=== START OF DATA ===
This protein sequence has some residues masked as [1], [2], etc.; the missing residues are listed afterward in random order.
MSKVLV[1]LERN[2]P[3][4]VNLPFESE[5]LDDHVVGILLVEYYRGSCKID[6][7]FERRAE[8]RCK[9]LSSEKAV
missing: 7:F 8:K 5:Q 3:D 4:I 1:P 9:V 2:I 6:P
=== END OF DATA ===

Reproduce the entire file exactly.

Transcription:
This protein sequence has some residues masked as [1], [2], etc.; the missing residues are listed afterward in random order.
MSKVLV[1]LERN[2]P[3][4]VNLPFESE[5]LDDHVVGILLVEYYRGSCKID[6][7]FERRAE[8]RCK[9]LSSEKAV
missing: 7:F 8:K 5:Q 3:D 4:I 1:P 9:V 2:I 6:P